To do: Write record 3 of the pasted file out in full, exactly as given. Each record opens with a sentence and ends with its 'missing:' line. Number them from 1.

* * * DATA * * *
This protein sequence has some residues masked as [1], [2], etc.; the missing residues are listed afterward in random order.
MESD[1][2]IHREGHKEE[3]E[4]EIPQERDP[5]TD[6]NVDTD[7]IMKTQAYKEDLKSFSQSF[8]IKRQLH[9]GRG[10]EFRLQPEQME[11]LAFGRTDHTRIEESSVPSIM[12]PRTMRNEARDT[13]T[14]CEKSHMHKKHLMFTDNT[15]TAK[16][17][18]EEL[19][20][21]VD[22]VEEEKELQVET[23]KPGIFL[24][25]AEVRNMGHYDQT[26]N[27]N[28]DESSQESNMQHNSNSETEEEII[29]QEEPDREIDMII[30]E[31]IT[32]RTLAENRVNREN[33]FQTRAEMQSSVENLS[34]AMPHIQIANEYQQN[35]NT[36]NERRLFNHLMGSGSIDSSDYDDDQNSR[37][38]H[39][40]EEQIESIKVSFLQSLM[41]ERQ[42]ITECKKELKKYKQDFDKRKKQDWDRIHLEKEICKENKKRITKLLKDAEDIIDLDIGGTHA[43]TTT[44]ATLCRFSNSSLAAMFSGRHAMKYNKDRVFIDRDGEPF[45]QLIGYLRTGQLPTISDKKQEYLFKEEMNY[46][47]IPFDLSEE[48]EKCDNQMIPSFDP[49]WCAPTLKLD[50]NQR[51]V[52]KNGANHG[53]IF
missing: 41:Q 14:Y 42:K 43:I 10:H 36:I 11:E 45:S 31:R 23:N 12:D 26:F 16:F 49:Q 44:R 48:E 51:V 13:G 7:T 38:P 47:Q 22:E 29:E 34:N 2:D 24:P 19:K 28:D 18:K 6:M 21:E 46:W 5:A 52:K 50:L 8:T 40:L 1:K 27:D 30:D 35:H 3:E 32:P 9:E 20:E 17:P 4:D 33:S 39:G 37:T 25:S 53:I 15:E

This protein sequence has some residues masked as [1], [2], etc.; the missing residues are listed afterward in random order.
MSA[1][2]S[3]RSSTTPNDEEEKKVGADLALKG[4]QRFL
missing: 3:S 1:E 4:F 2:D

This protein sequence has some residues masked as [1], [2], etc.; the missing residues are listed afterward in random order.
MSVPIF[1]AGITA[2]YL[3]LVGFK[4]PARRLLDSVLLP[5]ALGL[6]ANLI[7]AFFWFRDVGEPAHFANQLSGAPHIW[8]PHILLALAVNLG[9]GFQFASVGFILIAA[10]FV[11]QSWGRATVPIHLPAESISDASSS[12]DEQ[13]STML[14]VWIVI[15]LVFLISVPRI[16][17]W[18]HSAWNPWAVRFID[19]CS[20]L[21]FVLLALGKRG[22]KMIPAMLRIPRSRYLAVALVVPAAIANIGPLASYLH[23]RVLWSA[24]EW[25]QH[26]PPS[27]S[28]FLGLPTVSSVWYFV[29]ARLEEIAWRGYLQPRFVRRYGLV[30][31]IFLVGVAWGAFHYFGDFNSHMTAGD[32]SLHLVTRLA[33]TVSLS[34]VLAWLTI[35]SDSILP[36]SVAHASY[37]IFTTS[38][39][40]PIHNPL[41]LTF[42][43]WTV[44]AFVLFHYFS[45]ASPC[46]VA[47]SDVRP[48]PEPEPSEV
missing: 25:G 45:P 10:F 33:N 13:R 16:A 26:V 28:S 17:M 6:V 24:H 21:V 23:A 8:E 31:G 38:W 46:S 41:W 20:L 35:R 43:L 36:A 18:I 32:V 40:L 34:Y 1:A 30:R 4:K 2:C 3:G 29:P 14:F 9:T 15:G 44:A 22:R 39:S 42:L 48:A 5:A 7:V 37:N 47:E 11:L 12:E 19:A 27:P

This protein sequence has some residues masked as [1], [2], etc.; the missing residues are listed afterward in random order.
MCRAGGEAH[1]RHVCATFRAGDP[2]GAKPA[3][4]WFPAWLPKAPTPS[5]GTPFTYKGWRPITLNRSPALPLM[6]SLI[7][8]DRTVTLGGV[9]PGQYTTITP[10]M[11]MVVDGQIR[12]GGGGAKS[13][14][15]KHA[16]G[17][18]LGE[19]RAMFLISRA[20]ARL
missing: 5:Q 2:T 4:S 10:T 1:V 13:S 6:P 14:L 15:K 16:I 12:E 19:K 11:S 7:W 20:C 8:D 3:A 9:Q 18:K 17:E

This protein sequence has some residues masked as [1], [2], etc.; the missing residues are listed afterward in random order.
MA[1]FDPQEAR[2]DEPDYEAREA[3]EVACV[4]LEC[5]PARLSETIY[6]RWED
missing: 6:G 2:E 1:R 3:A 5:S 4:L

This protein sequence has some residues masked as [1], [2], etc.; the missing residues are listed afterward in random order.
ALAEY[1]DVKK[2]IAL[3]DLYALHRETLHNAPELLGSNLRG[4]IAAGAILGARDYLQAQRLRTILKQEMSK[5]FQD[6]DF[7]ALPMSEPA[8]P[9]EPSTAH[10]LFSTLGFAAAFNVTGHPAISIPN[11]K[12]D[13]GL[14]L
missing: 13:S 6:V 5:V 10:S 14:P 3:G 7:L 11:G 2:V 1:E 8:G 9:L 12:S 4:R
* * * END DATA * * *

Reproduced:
This protein sequence has some residues masked as [1], [2], etc.; the missing residues are listed afterward in random order.
MSVPIF[1]AGITA[2]YL[3]LVGFK[4]PARRLLDSVLLP[5]ALGL[6]ANLI[7]AFFWFRDVGEPAHFANQLSGAPHIW[8]PHILLALAVNLG[9]GFQFASVGFILIAA[10]FV[11]QSWGRATVPIHLPAESISDASSS[12]DEQ[13]STML[14]VWIVI[15]LVFLISVPRI[16][17]W[18]HSAWNPWAVRFID[19]CS[20]L[21]FVLLALGKRG[22]KMIPAMLRIPRSRYLAVALVVPAAIANIGPLASYLH[23]RVLWSA[24]EW[25]QH[26]PPS[27]S[28]FLGLPTVSSVWYFV[29]ARLEEIAWRGYLQPRFVRRYGLV[30][31]IFLVGVAWGAFHYFGDFNSHMTAGD[32]SLHLVTRLA[33]TVSLS[34]VLAWLTI[35]SDSILP[36]SVAHASY[37]IFTTS[38][39][40]PIHNPL[41]LTF[42][43]WTV[44]AFVLFHYFS[45]ASPC[46]VA[47]SDVRP[48]PEPEPSEV
missing: 25:G 45:P 10:F 33:N 13:R 16:A 26:V 28:S 17:M 6:V 24:H 21:V 23:A 8:E 31:G 38:W 46:S 41:W 20:L 35:R 43:L 36:A 18:I 32:V 40:L 34:Y 1:A 30:R 4:K 2:C 3:G 29:P 14:F 9:T 15:G 44:A 22:R 39:S 42:L 48:A 5:A 7:V 37:N 47:E 11:L 12:E 19:A 27:P